Between tree growing, horseback riding, sports marketing, construction, coding, computer programming and more, eighth-graders who participated in the Middle School Career Exploration event each discovered jobs they never wanted. had never heard of before.
Nearly 500 middle school students from across Lane County participated in Connected Lane County’s three-day event this week.
Lizzie Brown, program manager for Connected Lane County’s Elevate and Navigate programs, said a total of about 30 local businesses and nonprofits set up booths with representatives to speak to students. Several kiosks offered interactive exercises to attract students’ attention and encourage them to ask questions.
“It’s a really fun and engaging way for young people to better understand what’s in their backyard and in their community,” Brown said. “It went incredibly well.”
Connected Lane County is a mission-driven organization working to improve outcomes for underserved youth in Lane County. It has three main programs – Spark, Navigate and Elevate – all focused on helping young people succeed and creating opportunities for career exploration by connecting students to resources. The group is aimed at young people from college to young adults.
Now in its fourth year, the annual Middle School Career Exploration event was held at Spark on the 7th in downtown Eugene. There were 10 school districts represented, many of whom came from rural areas where they have little opportunity to attend career opportunities outside of their hometown.
“We know that in a lot of our rural communities there isn’t a ton of industry,” Brown said. “It’s really important that we cultivate these experiences for them so that it’s convenient for the industry and for schools to bring their kids for an hour and a half.”
Kendra Anderson, a social studies teacher at Creswell Middle School, said that each year after the exploration, students would talk about it for weeks.
“It’s a lot of jobs that they can see that they might not know about, and it’s hard for us to teach because we’re not doing those jobs,” Anderson said. “They see the businesses that are in our area of Creswell, but they don’t see all the different businesses that are out of town. Also sometimes it’s the first time they’ve come out of school and done something. educational thing, especially with COVID.”
Many students were surprised to see so many different careers represented. While it’s still early days for most to choose a real career, Brown said it’s important to get them thinking about their future early.
“(He) ideally plants the seed earlier in their K-12 upbringing on what interests them, what really doesn’t interest them, so they can make more informed decisions,” Brown said. “If they’re about to get into a high school with CTE programs through technical education programs, we want them to know in ninth grade that it’s an interest for them so they can put themselves on the right track and waste no time.”
She added that throughout high school, these students can then return to participate in Connected Lane County programs, including job shadowing, mentoring and internships. Connected Lane County regularly hosts events open to the public and details can be found on its website calendar, connectedlane.org/events. For example, on November 30, Spark on 7th and the Cottage Grove Community Center host the monthly Wonder Wednesday, which teaches young people essential life skills.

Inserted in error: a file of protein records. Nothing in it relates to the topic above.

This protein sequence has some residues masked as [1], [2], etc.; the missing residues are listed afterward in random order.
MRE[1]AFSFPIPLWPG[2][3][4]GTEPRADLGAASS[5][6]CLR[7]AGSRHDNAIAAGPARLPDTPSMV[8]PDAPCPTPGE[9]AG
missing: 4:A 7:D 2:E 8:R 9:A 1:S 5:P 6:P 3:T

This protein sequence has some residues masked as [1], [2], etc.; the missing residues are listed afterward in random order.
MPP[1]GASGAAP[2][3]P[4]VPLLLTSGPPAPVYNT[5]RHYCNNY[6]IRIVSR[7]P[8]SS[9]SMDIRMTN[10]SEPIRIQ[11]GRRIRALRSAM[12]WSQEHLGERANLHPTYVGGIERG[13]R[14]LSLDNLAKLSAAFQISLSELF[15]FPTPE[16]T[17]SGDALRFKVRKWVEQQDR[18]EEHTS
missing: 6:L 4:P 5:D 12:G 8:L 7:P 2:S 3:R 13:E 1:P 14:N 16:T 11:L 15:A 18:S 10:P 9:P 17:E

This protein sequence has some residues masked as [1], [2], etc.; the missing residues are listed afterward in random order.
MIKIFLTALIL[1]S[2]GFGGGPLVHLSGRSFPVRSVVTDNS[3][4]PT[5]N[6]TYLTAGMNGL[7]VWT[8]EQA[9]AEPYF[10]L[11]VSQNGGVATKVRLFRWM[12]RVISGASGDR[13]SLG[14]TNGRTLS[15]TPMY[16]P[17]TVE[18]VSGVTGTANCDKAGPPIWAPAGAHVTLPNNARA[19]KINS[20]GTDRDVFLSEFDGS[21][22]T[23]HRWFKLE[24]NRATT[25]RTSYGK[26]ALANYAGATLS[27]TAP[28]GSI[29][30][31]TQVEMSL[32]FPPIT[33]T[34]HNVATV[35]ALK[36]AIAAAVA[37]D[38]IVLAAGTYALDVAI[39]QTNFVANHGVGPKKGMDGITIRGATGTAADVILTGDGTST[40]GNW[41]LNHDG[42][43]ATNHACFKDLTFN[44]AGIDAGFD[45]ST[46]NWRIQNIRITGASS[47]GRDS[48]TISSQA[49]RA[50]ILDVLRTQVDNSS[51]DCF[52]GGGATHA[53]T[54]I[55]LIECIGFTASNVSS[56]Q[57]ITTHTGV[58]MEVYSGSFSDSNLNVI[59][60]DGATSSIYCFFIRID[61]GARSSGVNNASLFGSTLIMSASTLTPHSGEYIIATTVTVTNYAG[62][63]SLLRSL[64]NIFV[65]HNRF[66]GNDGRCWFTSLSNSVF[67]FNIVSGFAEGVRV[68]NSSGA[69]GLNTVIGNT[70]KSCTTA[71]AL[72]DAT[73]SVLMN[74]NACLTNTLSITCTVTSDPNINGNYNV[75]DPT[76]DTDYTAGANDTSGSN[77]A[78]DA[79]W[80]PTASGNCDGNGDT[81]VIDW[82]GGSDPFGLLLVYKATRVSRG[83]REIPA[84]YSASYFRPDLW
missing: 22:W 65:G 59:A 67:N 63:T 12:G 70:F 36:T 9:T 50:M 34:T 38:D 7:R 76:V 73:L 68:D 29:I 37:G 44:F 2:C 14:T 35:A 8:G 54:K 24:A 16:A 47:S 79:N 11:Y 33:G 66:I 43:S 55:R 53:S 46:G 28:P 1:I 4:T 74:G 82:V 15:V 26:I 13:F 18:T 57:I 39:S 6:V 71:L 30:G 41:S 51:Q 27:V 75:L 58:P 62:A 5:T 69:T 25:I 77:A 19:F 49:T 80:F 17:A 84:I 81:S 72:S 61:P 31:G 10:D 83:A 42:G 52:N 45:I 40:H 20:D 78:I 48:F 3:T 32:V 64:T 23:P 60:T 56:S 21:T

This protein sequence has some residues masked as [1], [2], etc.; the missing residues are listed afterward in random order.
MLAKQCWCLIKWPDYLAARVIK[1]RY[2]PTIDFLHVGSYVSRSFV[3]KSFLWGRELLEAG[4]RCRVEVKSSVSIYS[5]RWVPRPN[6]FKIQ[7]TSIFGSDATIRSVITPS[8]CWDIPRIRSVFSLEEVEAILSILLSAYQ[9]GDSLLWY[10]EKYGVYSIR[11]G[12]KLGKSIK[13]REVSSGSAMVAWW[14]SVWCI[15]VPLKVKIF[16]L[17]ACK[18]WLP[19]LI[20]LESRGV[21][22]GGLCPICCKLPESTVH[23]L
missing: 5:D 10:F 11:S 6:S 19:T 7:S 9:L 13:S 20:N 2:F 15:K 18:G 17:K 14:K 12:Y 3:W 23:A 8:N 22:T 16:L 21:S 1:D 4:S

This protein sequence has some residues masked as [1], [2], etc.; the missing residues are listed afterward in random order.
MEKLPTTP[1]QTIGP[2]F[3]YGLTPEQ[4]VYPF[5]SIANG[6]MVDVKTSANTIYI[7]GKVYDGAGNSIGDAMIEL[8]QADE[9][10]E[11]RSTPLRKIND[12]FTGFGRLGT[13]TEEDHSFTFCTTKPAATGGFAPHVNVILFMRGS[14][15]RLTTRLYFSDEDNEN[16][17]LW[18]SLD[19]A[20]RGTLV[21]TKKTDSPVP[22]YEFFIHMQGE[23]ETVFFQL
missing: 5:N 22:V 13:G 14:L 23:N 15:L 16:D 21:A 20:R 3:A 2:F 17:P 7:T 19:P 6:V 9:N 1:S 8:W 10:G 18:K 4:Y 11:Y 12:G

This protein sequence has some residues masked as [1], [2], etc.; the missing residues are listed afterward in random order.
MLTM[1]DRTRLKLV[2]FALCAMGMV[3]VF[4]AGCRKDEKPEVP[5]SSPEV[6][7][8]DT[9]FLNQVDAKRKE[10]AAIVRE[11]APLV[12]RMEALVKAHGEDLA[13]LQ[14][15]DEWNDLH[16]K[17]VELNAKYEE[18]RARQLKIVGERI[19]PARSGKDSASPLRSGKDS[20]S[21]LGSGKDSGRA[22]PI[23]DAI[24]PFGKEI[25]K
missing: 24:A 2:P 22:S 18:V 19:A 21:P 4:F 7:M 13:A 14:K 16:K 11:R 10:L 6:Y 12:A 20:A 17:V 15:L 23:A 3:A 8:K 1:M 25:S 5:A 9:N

Leave a lasting impact
A corporate representative at the fair realized he had a personal connection to Connected Lane County.
Emilio Ziolkowski, a 20-year-old student who works full-time for the Eugene Emeralds, recognized Brown and made the connection that she created her first side job opportunity with the Emeralds in 2019.
Ziolkowski said the brief shadow at work left a lasting impact on him and the company itself. When he applied for a job ahead of the 2022 baseball season, they recognized his name from that job shadow. Today, he is promoted to director of ticketing.
“I’m pretty confident that I wouldn’t have had this opportunity, if I hadn’t made the connections at the time,“ Ziolkowski said.
He said there was a lot of competition for the job he applied for, but Emeralds workers remembered his long-standing interest in the company.
Ziolkowski is currently completing his bachelor’s degree online at Western Governors University, and he plans to apply for his master’s degree in sports marketing at the University of Oregon.
Ziolkowski, who grew up in the Pleasant Hill School District, said these early opportunities for career exploration are important for children to help them determine their future, especially for students in rural districts. Growing up outside the metropolitan area can restrict careers, he said.
“It’s important for those kids who maybe don’t see (this) in their garden every day,” Ziolkowski said. “Connected Lane County has done a really, really good job of focusing on rural schools that may not have the same opportunities and connections.”
Brown is the one who personally connected Ziolkowski to the shadow of working with Ems. When he approached her with his discovery, it was a “looping moment” for her.
“I had goosebumps for about two hours,” Brown said. “I am simply overwhelmed by how even the slightest touch – when I think of the range of our programs and the intensity of a course, it makes sense to me that after a course a young person can going to work for that company But hearing that even a one-time three-hour job shadowing, which we do hundreds of each year, impacted a young person so much that it changed the trajectory of his life and his career, his education.’ TO DO.
“It’s just totally invigorating, and it’s lit our fires, and it makes me really, really excited.“
Miranda Cyr reports on education for The Register-Guard. You can contact her at email@example.com or find her on Twitter @mirandabcyr.